Bài giảng Labour Market Economics - Chapter 8 Compensating Wage Differentials

Tài liệu Bài giảng Labour Market Economics - Chapter 8 Compensating Wage Differentials: Chapter EightCompensatingWage Differentials Created by: Erica Morrill, M.Ed Fanshawe CollegeChapter 8-1© 2002 McGraw-Hill Ryerson Ltd.Chapter FocusRelative pay rates across jobsDifferent wages for identical skillsSafety regulationAdequate compensation for unpleasant or risky jobs2© 2002 McGraw-Hill Ryerson Ltd.Theory of Compensating WagesAgreeableness/disagreeableness of jobEase/difficulty and expense of learning jobTurnover in that positionDegree of power and trust heldProbability or improbability of success in job3© 2002 McGraw-Hill Ryerson Ltd.Isoprofit ScheduleCombinations of wages and safety that the firm can provide and maintain the same level of profitExhibits a diminishing marginal rate of transformation between wages and safetyLower curves imply higher levels of profits4© 2002 McGraw-Hill Ryerson Ltd.Figure 8.1 a Isoproft ScheduleAFirm is providing little safety and can provide additional safety in a relatively inexpensive mannerBFirm is providing considerable safety and can...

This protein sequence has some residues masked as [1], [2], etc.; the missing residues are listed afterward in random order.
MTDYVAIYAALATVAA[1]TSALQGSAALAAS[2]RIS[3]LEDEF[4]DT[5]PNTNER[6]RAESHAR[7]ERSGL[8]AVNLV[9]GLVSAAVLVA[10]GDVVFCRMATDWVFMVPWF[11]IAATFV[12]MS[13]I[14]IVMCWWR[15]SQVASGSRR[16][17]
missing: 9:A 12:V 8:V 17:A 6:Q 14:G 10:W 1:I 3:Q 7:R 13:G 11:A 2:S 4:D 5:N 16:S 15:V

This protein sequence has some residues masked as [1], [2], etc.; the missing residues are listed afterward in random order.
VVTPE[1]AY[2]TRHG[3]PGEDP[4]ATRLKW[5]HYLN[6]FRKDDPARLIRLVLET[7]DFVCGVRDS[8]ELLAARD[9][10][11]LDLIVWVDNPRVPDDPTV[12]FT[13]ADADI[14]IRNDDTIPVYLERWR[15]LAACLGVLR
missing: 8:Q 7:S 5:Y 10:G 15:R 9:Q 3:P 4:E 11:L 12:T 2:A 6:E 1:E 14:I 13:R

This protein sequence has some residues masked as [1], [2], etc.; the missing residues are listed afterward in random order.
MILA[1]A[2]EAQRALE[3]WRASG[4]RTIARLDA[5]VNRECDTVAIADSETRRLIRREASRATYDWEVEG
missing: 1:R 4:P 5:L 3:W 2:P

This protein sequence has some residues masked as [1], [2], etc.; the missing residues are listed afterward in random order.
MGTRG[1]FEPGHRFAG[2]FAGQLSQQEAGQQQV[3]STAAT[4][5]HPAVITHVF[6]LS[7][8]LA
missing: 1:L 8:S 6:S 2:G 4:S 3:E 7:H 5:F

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Chapter EightCompensatingWage Differentials Created by: Erica Morrill, M.Ed Fanshawe CollegeChapter 8-1© 2002 McGraw-Hill Ryerson Ltd.Chapter FocusRelative pay rates across jobsDifferent wages for identical skillsSafety regulationAdequate compensation for unpleasant or risky jobs2© 2002 McGraw-Hill Ryerson Ltd.Theory of Compensating WagesAgreeableness/disagreeableness of jobEase/difficulty and expense of learning jobTurnover in that positionDegree of power and trust heldProbability or improbability of success in job3© 2002 McGraw-Hill Ryerson Ltd.Isoprofit ScheduleCombinations of wages and safety that the firm can provide and maintain the same level of profitExhibits a diminishing marginal rate of transformation between wages and safetyLower curves imply higher levels of profits4© 2002 McGraw-Hill Ryerson Ltd.Figure 8.1 a Isoproft ScheduleAFirm is providing little safety and can provide additional safety in a relatively inexpensive mannerBFirm is providing considerable safety and can provide additional safety only through the introduction of more sophisticated and costly proceduresWageSafetyIhIo5© 2002 McGraw-Hill Ryerson Ltd.Different Firms with Different Safety TechnologiesDifferent abilities to provide safety at a given costDifferent shaped isoprofit schedules for the same level of profit6© 2002 McGraw-Hill Ryerson Ltd.Figure 8.1 b Different Firms with Different Safety TechnologiesWagesSafetyI1Firm 1I2Firm 2Outer edge = Employer’s offer or market envelopeW1S*W27© 2002 McGraw-Hill Ryerson Ltd.Employers’ Offer CurveMaximum wages that will be offered for various levels of safetyPoints within will not be offered because the other firm can offer a higher wage at the same level of safety Employees will move to the firm supplying the highest wage for each level of safety8© 2002 McGraw-Hill Ryerson Ltd.Individual’s PreferencesIllustrated by an isoutility curvecombinations of safety and wage that yield the same level of utilityDifferent risk preferencesMay be willing to give up safety for a compensating risk premium9© 2002 McGraw-Hill Ryerson Ltd.Figure 8.2 Worker Indifference CurvesWSWSSingle individualTwo individualsUOUhABUbUaLess risk adverseMore risk adverse10© 2002 McGraw-Hill Ryerson Ltd.Equilibrium with Single Firm and a Single IndividualTangency between the isoutility curve and the isoprofit curveYields the optimal wage and safety level 11© 2002 McGraw-Hill Ryerson Ltd.Figure 8.3 a Market EquilibriumWagesSafetyECUCICWcScSingle Firm and Individual12© 2002 McGraw-Hill Ryerson Ltd.Equilibrium with Many FirmsAssuming perfect competition and informationindividuals will sort themselves into firms of different risks receive compensating wages Wage-safety locusvarious equilibrium combinations of wages and safety 13© 2002 McGraw-Hill Ryerson Ltd.Figure 8.3 b Many Firms and IndividualsWagesSafetyUcUaUmMarket Wage SafetyLocus14© 2002 McGraw-Hill Ryerson Ltd.Compensating WageEmployers will adopt the most cost-effective safety standards not necessarily the safest saving on compensating wages by increasing their safetyTermed “shadow” or “implicit” prices because they are embedded in the market wage 15© 2002 McGraw-Hill Ryerson Ltd.Characteristics of Wage-Safety LocusSlope is negativecompensating wages are required for reductions in safetyThe slope can change for different levels of safetyDetermined by the workers’ preferences and the firms technology for safety16© 2002 McGraw-Hill Ryerson Ltd.Alternative PortrayalWage-risk model Risk is portrayed on the horizontal axisThe same conclusions can be derived17© 2002 McGraw-Hill Ryerson Ltd.Figure 8.4 Wage-Risk Space PortrayalWagesRiskI3I2I1U1UmUaMarket wage-risklocus18© 2002 McGraw-Hill Ryerson Ltd.Effect of Safety RegulationPerfect Competitive Marketsregulation requiring an increased level of safety would cause one or both parties to be worse off19© 2002 McGraw-Hill Ryerson Ltd.Figure 8.5 a Response to Safety StandardWcScUcEcWrSrUrErIcReduced Worker Utility20© 2002 McGraw-Hill Ryerson Ltd.Figure 8.5 b Response to Safety StandardWcScUcEcIcReduced Employer ProfitsWrSrIr21© 2002 McGraw-Hill Ryerson Ltd.Figure 8.5 c Response to Safety Standards WageSafetyUSrI1I2I3Different Responses of different firms22© 2002 McGraw-Hill Ryerson Ltd.Imperfect InformationIf a worker misperceives utility than imposed safety standards could improve workers utility without making employers worse offProviding parties with correct information would also lead to optimal amounts of safety23© 2002 McGraw-Hill Ryerson Ltd.Figure 8.6 Effect of Imperfect InformationWoSoUoEoWageSafetyUaSpUpWaSaSr24© 2002 McGraw-Hill Ryerson Ltd.Rationale for RegulationInformation is not perfectCompetition may not prevailWorker does not bear all the cost of an accidentSocial opinionWorker may prefer a safer environment 25© 2002 McGraw-Hill Ryerson Ltd.End of Chapter Eight26© 2002 McGraw-Hill Ryerson Ltd.